They also made for the high priest “the plate of the holy crown of pure gold” (39:30), engraved with the words, “HOLINESS TO THE LORD” (cf. Ex. 28:26), showing that to which the gold symbolized. If the holiness was gone the bells would not ring, and the people could assume the death of the high priest. For this cause he had to make atonement for his own sins, as much as for the people (Heb. 5:3; 7:27; 9:7; Lev. 9:7; 16:6). One day there would come a greater High Priest who would not need to offer for Himself, but would forever be “HOLINESS TO THE LORD” (Heb. 7:28; 9:8-10)!

Concerning the ephod, it was of particular significance that, the breastplate of judgment was bound to it by blue cord (Ex. 28:28, 39:21), and the robe of the ephod itself was all of blue. (v. 31, 39:22) The loops of the curtains were also made of blue yarn (Ex. 36:11), as was the covering of the ark for transport (Nu. 4:6), the covering of the table under the showbread (v. 7), the covering for “the lampstand of the light.” (Nu. 4:9), the golden altar (v. 11), and the utensils of service (v.12).

Blue symbolized the word of the LORD. It was the colour that the people were to use for the tassels of their robes so that they might be reminded to remember the word of the LORD (Nu. 15:37-41). It is therefore significant that the robe undergirding all that the high priest wore was all of blue, that which attached the breastplate was blue, that which attached “the holy crown of pure gold” was blue, and that which covered the tabernacle items in transport was blue. The word was what undergirded, bound together, and overarched everything to do with the worship of God in the place of judgment, down to the loops of the curtains.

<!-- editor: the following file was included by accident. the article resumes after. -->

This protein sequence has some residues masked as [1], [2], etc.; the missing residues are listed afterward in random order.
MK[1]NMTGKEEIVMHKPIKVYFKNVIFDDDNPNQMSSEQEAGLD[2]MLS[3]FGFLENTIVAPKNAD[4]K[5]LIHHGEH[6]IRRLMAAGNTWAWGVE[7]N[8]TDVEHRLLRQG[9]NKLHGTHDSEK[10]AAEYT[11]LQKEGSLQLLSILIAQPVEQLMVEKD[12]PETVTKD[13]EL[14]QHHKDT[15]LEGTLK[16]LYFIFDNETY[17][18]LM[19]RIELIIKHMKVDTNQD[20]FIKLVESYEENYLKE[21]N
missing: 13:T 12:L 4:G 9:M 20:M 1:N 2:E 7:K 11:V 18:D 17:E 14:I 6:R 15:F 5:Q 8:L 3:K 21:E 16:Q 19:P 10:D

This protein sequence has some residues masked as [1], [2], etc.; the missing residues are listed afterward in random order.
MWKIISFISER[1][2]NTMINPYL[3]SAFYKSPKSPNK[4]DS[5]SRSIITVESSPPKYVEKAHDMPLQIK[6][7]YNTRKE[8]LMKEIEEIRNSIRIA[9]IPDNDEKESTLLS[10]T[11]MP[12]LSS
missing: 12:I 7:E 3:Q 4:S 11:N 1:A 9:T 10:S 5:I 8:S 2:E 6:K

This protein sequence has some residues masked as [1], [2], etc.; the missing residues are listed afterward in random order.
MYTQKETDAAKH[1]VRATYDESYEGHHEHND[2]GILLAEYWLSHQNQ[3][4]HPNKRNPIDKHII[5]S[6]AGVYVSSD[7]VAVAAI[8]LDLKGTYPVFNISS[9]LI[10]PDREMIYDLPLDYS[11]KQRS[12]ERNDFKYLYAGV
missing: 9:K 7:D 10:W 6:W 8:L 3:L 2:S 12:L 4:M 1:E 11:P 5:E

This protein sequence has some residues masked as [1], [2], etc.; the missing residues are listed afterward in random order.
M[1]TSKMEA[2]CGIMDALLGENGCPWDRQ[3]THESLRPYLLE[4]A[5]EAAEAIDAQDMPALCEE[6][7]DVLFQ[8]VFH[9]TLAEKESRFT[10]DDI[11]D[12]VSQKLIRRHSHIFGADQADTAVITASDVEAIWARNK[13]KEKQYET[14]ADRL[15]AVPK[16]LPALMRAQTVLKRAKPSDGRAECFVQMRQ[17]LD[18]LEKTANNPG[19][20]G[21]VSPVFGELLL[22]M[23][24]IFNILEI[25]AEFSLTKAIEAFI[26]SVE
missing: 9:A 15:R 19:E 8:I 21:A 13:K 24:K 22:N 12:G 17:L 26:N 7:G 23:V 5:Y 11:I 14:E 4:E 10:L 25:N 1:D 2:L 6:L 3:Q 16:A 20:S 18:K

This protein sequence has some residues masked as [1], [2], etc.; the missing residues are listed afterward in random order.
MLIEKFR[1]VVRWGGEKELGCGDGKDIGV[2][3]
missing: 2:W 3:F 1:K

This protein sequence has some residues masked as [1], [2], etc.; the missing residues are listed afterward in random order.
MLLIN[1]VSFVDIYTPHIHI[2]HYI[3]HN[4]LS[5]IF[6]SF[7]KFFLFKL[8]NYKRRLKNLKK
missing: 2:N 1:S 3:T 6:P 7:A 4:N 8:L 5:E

Then there is the scarlet, crimson, or red. A symbol of sin (Is. 1:18), and the need for cleansing (Lev. 14:4-7, 49-53), purification (Nu. 19:6 cf. Gen. 38:28-30), and remission (Heb. 9:18-22). It was the colour of bloodshed (Nah. 2:3; Rev. 17:3). Such was the colour of Rahab’s cord (Josh. 2:18-21), symbolizing, as it did, the passover blood. On the table of the showbread was the blue, and on top of this were the dishes and the showbread, but over all this was the red cloth (Nu. 4:8). So undergirding the ministry of the sacrament was the word-it is the foundation. But what these elements of the sacrament symbolized was the blood of cleansing and forgiveness.